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dc.contributor.advisorMcIntosh, Rob
dc.contributor.authorStyles, James Edward
dc.date.accessioned2010-08-10T10:49:24Z
dc.date.available2010-08-10T10:49:24Z
dc.date.issued2009-07-03
dc.identifier.urihttp://hdl.handle.net/1842/3555
dc.description.abstractThis study was designed to examine whether the learned pictorial depth cue of familiar size is a constantly stored artefact. The attempt was to distinguish whether the familiar size effect occurs only after recent interaction, or if the representation resides in a longer term memory base. To do this a commercially made, but largely unknown, oversized tennis ball (type III) was used as the perturbation stimulus (probe ball), amongst an array of filler balls. Filler balls were presented at 6 distances, but the probe ball at only 2 familiar-size-specified distances. 26 participants were recruited, 13 tennis ‘experts’ who played tennis a minimum of once a week, and 13 controls who have never played tennis, or have not played tennis for a substantial period of time. If the familiar size effect prevailed, it was hypothesised that the expert group would under-reach to the perturbed stimulus, under the false impression that it was a ‘standard’ tennis ball. Analysis of participants’ reaching and grasping movements to filler balls allowed creation of regression equations used to predict reaching and grasping behaviour to the probe ball. There were no significant differences from predicted for either group in terms of distance reached, or maximum grip aperture formed. There was a significant effect of group on the peak velocity achieved with experts faster than predicted, and controls slower than predicted, at the near presentation distance, and the opposite pattern at the far presentation distance. This study did not find evidence that the familiar size effect prevailed as a lasting representation when no recent interaction is present. Various reasons are proposed for why this might be the case.en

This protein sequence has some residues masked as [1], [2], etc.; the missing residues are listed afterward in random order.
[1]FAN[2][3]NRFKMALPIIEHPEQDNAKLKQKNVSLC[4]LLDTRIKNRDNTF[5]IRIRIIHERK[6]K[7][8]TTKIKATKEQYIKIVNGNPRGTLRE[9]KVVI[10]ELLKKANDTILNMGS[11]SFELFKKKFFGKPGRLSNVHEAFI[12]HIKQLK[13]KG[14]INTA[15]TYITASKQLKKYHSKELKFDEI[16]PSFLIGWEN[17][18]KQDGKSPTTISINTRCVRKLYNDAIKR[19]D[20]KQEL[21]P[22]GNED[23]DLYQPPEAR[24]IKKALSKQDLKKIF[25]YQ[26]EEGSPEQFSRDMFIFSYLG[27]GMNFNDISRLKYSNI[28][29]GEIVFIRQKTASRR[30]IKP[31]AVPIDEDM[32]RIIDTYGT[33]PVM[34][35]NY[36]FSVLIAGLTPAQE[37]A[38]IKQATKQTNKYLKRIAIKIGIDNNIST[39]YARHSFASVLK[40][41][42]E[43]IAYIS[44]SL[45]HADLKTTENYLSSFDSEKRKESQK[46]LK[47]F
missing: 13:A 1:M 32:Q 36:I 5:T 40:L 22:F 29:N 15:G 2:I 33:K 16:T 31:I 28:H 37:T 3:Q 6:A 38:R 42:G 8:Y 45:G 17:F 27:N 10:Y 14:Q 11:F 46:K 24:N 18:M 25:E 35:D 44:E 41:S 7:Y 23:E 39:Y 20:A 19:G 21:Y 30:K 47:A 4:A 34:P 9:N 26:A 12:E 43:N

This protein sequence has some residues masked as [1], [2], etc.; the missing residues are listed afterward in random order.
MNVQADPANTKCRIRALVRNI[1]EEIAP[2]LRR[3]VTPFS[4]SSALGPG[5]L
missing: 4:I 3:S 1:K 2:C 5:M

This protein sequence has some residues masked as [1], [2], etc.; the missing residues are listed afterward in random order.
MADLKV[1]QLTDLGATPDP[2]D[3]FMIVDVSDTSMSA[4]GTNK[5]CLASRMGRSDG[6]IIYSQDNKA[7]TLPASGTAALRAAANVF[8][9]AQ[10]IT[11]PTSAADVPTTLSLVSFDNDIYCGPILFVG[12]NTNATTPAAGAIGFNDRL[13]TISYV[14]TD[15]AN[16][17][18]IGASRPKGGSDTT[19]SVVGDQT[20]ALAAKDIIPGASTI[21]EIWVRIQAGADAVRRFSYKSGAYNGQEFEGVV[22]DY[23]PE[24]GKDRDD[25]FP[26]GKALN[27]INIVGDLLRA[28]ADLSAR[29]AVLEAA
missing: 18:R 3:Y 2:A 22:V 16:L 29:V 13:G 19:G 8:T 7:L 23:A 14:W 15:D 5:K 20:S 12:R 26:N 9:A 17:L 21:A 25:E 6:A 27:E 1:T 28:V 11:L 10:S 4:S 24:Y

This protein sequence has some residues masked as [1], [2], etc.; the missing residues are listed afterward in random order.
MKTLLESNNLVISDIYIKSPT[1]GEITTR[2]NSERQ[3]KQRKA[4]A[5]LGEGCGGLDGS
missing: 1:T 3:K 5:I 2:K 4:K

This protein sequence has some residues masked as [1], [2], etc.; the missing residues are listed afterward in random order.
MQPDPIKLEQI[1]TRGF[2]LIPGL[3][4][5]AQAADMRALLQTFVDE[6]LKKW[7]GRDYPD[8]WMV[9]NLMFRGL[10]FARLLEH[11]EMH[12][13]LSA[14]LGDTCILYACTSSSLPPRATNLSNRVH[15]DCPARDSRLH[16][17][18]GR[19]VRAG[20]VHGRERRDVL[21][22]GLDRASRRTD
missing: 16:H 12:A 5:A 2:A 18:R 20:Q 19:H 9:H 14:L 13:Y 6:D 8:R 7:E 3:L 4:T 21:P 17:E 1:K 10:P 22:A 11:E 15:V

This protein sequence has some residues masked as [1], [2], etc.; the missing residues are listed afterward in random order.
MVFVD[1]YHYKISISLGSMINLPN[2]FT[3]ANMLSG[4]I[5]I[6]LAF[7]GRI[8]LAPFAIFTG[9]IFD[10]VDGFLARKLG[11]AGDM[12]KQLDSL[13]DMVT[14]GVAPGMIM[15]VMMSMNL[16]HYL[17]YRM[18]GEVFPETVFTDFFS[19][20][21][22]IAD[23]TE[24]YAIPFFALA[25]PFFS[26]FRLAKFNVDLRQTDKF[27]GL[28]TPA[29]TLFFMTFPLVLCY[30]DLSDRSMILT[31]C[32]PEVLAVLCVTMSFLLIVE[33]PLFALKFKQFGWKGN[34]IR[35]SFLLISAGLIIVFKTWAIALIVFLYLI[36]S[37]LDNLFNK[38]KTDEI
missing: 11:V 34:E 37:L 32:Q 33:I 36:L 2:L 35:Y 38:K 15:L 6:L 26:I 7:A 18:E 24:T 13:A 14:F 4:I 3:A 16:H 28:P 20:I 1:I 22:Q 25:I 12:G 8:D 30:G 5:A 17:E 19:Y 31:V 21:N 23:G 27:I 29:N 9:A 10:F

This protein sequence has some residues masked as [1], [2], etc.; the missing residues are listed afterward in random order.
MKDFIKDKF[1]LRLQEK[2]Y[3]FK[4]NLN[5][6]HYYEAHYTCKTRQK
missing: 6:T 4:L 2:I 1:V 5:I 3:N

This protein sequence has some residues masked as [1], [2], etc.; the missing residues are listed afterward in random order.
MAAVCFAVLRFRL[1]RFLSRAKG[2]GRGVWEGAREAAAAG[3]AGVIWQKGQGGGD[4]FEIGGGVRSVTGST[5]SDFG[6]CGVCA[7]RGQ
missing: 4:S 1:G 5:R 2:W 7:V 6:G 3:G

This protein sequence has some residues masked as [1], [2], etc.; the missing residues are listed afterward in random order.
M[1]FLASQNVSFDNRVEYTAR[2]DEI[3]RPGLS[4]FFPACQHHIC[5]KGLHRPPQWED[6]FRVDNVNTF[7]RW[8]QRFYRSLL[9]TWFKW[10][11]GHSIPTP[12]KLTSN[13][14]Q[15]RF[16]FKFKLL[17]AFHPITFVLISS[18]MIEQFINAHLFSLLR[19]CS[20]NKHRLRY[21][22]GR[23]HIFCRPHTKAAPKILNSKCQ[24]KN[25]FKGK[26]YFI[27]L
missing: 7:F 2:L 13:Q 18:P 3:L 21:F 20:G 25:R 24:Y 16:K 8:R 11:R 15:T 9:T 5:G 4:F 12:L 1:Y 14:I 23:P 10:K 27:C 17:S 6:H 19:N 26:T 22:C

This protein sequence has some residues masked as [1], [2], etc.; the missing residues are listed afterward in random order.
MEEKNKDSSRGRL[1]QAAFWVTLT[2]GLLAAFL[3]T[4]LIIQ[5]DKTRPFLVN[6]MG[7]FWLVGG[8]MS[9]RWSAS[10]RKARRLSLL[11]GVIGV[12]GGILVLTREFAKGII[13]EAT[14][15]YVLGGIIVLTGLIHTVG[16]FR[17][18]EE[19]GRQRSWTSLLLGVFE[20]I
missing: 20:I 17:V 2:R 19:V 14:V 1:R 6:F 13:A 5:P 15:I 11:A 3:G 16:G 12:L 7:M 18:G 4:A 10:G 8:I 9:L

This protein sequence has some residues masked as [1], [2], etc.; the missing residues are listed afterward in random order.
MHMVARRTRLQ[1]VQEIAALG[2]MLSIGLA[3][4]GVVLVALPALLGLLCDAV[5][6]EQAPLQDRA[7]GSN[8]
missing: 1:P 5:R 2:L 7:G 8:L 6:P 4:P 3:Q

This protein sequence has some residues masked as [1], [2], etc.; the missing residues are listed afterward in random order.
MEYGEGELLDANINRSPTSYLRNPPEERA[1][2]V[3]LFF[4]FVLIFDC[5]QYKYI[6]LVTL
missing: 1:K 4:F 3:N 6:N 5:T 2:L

dc.language.isoenen
dc.subjectfamiliar sizeen
dc.subjectventral streamen
dc.subjectdorsal streamen
dc.subjectperceptionen
dc.subjectactionen
dc.subjectdepth cuesen
dc.subjectprehensionen
dc.titleBall Bearings - Investigating the effect of lasting familiar size representations on prehensile movement using tennis ballsen
dc.typeThesis or Dissertationen
dc.type.qualificationlevelUndergraduateen
dc.type.qualificationnameMA Master of Artsen
dcterms.accessRightsRestricted Accessen_US


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